Mixed feelings. The Ticos never lived up to their promise and have suffered a nearly endless list of operational and maintenance problems. Word from the deck plates is that the class wavers on the edge of not being seaworthy nor having full weapons capabilities. For all practical purposes, the Burkes are in better shape and have nearly the same fighting capability. The real loss has been our virtual abanonment of ASW and AMW while third world maniacs have been slowly obtaining forth generation SSKs. If we do get into a Middle East war, the Navy is going to take some terrible damage.
They’re part of our anti-missle defense and therefore must go.
It all fits together with the Obama mindset.
Oh come on. The Burke’s have an excellent Aegis system, and will fill the Tico’s role just fine. There are no more massive fleets of Soviet ships to go up against, no waves of Backfire bombers with antiship missiles. Even if China went to war with us... which they aren’t... the Burkes could more than handle all of the missile threats. We’re hyperventilating for nothing here. Instead of crying about the Ticos, we should be asking the Navy why they aren’t building real frigates again instead of the disgraceful wastes that are the LCS program. THAT’s what you all should be getting your panties in a wad about. We’re buying lightly armed Coast Guard cutters for the Navy at Destroyer prices.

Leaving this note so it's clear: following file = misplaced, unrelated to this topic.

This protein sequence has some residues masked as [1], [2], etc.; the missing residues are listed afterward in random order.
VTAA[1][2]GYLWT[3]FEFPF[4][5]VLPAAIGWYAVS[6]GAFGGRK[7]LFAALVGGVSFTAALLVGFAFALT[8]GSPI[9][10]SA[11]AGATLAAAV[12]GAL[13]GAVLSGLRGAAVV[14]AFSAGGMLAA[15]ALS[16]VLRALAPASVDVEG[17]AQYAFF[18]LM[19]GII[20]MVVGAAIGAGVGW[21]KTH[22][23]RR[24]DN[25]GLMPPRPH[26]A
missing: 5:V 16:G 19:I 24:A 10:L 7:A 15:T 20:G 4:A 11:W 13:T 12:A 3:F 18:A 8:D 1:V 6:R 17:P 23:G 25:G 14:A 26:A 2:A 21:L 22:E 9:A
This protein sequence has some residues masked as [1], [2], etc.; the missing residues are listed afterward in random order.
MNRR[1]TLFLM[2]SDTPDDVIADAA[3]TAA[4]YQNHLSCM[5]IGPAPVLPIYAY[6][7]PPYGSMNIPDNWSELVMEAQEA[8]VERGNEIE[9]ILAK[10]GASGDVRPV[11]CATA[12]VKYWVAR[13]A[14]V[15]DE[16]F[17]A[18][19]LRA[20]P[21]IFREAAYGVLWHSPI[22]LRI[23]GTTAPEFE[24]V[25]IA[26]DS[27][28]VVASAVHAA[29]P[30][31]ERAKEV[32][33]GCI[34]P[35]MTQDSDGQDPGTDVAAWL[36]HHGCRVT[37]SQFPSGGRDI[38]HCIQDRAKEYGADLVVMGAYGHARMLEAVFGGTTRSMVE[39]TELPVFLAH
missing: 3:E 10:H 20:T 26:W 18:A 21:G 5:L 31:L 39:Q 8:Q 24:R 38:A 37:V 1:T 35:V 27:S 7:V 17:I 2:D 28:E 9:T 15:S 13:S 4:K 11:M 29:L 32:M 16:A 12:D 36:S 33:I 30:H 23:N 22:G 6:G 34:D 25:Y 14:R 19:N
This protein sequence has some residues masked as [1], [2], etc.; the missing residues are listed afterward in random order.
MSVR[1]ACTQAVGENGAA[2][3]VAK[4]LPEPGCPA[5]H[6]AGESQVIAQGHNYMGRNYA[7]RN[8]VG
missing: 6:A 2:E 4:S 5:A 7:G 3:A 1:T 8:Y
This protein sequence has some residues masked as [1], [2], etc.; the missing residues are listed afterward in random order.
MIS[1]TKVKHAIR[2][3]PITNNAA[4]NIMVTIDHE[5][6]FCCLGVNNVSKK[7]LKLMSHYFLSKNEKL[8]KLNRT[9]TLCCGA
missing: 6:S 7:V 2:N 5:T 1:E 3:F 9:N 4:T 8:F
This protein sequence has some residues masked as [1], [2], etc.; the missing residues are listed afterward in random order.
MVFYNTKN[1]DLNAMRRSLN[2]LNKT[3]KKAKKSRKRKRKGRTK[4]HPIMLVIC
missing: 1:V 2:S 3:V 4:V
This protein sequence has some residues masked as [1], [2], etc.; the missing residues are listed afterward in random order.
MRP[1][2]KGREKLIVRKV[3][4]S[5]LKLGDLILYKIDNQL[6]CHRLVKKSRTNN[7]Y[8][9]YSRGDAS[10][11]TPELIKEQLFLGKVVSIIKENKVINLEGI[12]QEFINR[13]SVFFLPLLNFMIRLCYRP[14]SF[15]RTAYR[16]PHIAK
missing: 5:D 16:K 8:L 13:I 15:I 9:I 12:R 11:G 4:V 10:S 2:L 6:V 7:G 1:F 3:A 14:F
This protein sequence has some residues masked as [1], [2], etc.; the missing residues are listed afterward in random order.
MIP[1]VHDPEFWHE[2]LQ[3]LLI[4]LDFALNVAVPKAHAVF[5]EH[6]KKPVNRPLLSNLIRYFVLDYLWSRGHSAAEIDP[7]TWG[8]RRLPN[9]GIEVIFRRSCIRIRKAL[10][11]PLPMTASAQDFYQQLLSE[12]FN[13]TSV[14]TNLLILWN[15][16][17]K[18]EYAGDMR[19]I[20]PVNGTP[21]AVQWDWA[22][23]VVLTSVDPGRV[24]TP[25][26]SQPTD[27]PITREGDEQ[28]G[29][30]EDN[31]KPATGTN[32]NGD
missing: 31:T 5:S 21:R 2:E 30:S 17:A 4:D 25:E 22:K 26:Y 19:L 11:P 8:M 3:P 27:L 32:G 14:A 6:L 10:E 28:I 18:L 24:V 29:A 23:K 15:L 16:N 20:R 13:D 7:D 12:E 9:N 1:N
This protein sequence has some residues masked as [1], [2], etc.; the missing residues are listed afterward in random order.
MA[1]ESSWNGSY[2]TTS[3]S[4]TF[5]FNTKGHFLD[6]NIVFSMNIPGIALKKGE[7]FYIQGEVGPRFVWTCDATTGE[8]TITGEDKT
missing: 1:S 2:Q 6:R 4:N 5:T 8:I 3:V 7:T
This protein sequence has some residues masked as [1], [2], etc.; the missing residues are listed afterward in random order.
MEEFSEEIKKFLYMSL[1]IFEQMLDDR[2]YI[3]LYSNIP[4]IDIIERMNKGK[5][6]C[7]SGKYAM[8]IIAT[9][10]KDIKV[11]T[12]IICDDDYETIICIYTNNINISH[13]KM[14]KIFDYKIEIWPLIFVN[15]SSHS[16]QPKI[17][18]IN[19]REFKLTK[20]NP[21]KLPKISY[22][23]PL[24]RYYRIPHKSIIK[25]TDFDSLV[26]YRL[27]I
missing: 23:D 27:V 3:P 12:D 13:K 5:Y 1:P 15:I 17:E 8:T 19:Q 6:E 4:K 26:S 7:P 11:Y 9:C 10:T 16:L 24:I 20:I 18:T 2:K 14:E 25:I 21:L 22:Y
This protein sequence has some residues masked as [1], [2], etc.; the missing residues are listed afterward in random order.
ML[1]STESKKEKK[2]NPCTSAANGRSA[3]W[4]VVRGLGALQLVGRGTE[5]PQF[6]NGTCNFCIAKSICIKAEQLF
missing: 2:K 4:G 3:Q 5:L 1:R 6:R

Yes, I think they are.
the only REAL deficiencies are:
1. A capable, combat Frigate of 4,000 tons.
2. An additional 40 or so small subs...even conventional. Yes we need the nuke subs for Blue Water...but for patrolling the South China Sea, the US Coast and the Persian Gulf? 2,000 tons of conventional boat is PLENTY for the job.
Maybe FY 14 but not the first round.
FY 2013 decommissioning schedule:
Oct. 31: frigate Crommelin
Feb. 15: frigate Underwood
Feb. 27: frigate Curts
March 15: carrier Enterprise
March 15: frigate Carr
March 22: frigate Klakring